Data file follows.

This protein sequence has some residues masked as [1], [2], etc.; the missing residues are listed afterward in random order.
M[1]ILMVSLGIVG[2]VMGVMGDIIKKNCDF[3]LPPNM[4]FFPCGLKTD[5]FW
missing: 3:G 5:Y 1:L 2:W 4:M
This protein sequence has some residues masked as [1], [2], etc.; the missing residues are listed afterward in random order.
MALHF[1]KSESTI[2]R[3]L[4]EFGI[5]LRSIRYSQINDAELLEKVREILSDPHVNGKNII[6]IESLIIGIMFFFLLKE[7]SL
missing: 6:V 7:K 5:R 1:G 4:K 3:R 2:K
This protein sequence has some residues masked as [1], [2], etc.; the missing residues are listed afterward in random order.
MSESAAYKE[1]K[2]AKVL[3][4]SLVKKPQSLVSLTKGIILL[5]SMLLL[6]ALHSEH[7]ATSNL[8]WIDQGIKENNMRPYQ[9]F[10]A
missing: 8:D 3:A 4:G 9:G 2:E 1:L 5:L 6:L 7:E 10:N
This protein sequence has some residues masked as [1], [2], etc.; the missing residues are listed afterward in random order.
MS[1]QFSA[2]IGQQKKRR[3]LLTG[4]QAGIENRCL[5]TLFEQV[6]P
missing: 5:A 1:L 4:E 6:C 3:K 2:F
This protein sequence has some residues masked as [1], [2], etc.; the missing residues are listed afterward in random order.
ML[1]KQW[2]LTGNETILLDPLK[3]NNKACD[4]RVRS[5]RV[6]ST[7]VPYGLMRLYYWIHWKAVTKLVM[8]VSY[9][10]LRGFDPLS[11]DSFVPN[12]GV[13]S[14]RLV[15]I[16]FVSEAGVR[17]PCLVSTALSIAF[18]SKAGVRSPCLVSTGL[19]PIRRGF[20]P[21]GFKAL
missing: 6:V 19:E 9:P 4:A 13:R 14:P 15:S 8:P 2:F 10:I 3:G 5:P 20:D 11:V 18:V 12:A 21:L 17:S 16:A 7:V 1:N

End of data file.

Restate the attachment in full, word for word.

This protein sequence has some residues masked as [1], [2], etc.; the missing residues are listed afterward in random order.
M[1]ILMVSLGIVG[2]VMGVMGDIIKKNCDF[3]LPPNM[4]FFPCGLKTD[5]FW
missing: 3:G 5:Y 1:L 2:W 4:M
This protein sequence has some residues masked as [1], [2], etc.; the missing residues are listed afterward in random order.
MALHF[1]KSESTI[2]R[3]L[4]EFGI[5]LRSIRYSQINDAELLEKVREILSDPHVNGKNII[6]IESLIIGIMFFFLLKE[7]SL
missing: 6:V 7:K 5:R 1:G 4:K 3:R 2:K
This protein sequence has some residues masked as [1], [2], etc.; the missing residues are listed afterward in random order.
MSESAAYKE[1]K[2]AKVL[3][4]SLVKKPQSLVSLTKGIILL[5]SMLLL[6]ALHSEH[7]ATSNL[8]WIDQGIKENNMRPYQ[9]F[10]A
missing: 8:D 3:A 4:G 9:G 2:E 1:L 5:L 6:L 7:E 10:N
This protein sequence has some residues masked as [1], [2], etc.; the missing residues are listed afterward in random order.
MS[1]QFSA[2]IGQQKKRR[3]LLTG[4]QAGIENRCL[5]TLFEQV[6]P
missing: 5:A 1:L 4:E 6:C 3:K 2:F
This protein sequence has some residues masked as [1], [2], etc.; the missing residues are listed afterward in random order.
ML[1]KQW[2]LTGNETILLDPLK[3]NNKACD[4]RVRS[5]RV[6]ST[7]VPYGLMRLYYWIHWKAVTKLVM[8]VSY[9][10]LRGFDPLS[11]DSFVPN[12]GV[13]S[14]RLV[15]I[16]FVSEAGVR[17]PCLVSTALSIAF[18]SKAGVRSPCLVSTGL[19]PIRRGF[20]P[21]GFKAL
missing: 6:V 19:E 9:P 4:A 13:R 14:P 15:S 8:P 2:F 10:I 3:G 5:P 20:D 11:V 18:V 12:A 21:L 17:S 16:A 7:V 1:N